Modern interchanges connecting to 880 in the area are already complete. Pacific Commons is in the middle of a massive redevelopment zone called "Industrial." After the creation of the 3,000-acre zone west of 880, roughly $24 million per year in property taxes was diverted away from their usual destinations, in part, to fund four 880 interchanges: Auto Mall, Fremont, Mission/Warren, and Dixon Landing. All but Mission/Warren are finished, and the Mission/Warren interchange is due sometime in 2008. Debt service on the bonds used to finance the interchanges will run through 2013. Even if the A's were to reverse position and ask for a bond issue - which they haven't - the city would likely be averse to acquiring more short-term debt.

In a previous comment thread, someone asked if perhaps the CHP weigh stations could somehow be used to route traffic coming from 880. That isn't likely with the east side station since it's frequently used and houses other facilities. The station on the west side of 880 (South) is intriguing since it isn't used much at all and is strategically placed adjacent to Pacific Commons. If the developer, city, and state could come to an agreement, it's possible that the station's entrance and exit could be utilized. That would mitigate much traffic that would normally use the Auto Mall exit. The challenges here are A) whether it's actually possible to use a weigh station in this manner, and B) if Wolff can acquire the private parcel needed to complete the road that would run between the weigh station and Christy Street. I doubt a purchase of just the required easement would be feasible, since it would significantly reduce the existing facility's parking. Then again, who knows? The road would only be 600 feet long and covers 1/2 acre.

The municipal code dictates that for every 1,000 residents, five acres of parkland should be set aside. Using the projected additional population of 8-10,000, that means 40-50 new acres of parks. The developer could pay a "park land dedication fee" in lieu of some amount of land, but good parks tend to raise the value of surrounding neighborhoods, so we should expect some modicum of parkland. It's possible that the developer would dedicate adjacent parcels to the city and Fremont Unified School District to create a shared school/park facility.

Coincidentally, the city owns 40 acres at the west end of Auto Mall, part of it to be used for the ACE/Amtrak station. It's land Wolff covets for parking - and if parking is in its future, a public park isn't. Perhaps a trade is in order...

The nearest public elementary school is across 880 from Pacific Commons, which makes sense since there is no residential development currently at Pacific Commons. Introducing 8-10,000 new residents means that at the very least a new elementary school is in order. Junior and Senior High Schools are at least 1.5 miles away. Again, the developer will be asked to dedicate land for the construction of a school, some 5-15 acres.

A fairly new fire station is located at Auto Mall and Grimmer Blvd, just across the freeway from Pacific Commons. The hospitals in the area are located closer to city hall and the BART station. No change likely here.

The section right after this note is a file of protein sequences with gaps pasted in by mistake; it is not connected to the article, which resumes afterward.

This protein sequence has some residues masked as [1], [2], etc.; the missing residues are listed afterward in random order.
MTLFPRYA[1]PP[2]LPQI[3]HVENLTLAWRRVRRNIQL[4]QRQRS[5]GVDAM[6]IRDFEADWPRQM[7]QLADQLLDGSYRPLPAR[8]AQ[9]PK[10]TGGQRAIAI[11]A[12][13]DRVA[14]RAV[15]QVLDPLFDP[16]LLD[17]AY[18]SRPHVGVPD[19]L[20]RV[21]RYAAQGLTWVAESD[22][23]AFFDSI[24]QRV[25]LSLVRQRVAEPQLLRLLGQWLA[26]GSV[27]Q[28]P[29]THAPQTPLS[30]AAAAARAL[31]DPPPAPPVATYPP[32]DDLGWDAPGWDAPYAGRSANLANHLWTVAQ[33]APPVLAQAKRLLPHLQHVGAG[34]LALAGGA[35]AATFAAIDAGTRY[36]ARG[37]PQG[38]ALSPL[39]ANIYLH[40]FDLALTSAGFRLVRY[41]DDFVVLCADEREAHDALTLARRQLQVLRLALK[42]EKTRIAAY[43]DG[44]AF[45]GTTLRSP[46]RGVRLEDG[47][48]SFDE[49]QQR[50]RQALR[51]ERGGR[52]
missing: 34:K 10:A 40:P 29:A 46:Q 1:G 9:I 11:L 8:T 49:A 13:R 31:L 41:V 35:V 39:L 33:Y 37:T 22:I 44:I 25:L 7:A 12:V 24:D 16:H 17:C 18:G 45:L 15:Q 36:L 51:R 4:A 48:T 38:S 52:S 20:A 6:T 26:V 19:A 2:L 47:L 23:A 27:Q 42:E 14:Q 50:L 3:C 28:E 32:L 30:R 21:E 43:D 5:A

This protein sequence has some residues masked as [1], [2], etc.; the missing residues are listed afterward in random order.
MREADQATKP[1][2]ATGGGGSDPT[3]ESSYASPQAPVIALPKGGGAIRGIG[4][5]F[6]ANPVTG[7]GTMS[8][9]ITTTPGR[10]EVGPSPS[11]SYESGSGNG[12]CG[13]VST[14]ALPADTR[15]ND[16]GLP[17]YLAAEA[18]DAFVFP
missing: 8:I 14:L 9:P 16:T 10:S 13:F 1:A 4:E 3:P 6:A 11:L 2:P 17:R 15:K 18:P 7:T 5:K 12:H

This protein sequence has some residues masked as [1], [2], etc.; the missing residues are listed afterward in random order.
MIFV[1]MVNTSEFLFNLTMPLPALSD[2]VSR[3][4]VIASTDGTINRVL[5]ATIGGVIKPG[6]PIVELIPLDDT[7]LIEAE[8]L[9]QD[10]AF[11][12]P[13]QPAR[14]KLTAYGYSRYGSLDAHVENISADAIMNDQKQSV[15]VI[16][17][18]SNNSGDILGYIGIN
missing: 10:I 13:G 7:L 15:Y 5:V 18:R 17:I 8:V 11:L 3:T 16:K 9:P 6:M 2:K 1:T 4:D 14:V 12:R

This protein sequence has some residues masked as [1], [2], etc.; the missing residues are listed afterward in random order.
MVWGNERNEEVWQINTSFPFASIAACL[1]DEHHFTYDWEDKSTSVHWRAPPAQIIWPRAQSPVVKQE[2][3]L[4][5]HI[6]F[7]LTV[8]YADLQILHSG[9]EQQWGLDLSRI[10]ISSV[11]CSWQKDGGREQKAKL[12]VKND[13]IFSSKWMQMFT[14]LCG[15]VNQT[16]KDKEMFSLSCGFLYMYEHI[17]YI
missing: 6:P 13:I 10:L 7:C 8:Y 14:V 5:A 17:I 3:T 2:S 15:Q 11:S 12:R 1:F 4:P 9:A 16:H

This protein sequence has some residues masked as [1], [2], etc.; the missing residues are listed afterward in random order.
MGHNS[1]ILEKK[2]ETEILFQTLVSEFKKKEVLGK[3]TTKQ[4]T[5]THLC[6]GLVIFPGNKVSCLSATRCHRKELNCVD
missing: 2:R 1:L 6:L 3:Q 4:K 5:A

This issue is the big elephant in the room. It's worthy of a series of posts to cover potential solutions, so I won't cover that right now. Soon, very soon.

When look at infrastructure, it's important to separate the wheat from the chaff. Sure, there are many details, but many of them are either already addressed (roads) or will be addressed within the auspices of the project's master plan (utilities). While it's easy to be overwhelmed by all of the information that must be studied, once residents get a real visual of the concept it will be easier to appraise. Until then, I'll keep doing whatever I can to help shed light on the process.


Bleacher Dave said...

This on the A's website:

Cisco Field Seating Rights: With the purchase of a full season, Grand Slam package, located in the Plaza Level or better, you will be guaranteed seats to the new Cisco Field in Fremont. Patrons must maintain their account with the A's up until the opening of the new ballpark to qualify. For more information please call (510) 638-GoAs (4627) or email

While I can appreciate the A's trying to sell as many Cadillac packages as they can, that's a slap at the rest of us partial plan holders.

Marine Layer said...

The Giants didn't sell partial season tickets for the first 5 years at China Basin. They also had nearly 30,000 full season ticket holders a couple of years ago.

The A's don't have even half that many subscriptions. If they were getting, oh, 20,000, I might be worried. Right now this is simply an exercise to get fans to jump on the bandwagon early before Cisco Field opens. Imagine that, trying to sell more seats in Oakland. How crazy is that!

FreeSanJose said...

Obviously, this is somewhat unrelated, but what are you thoughts on this Earthquakes/SJSU stadium development. Obviously, actual details are pretty scarce, but any idea how some of this stuff might work in a practical matter?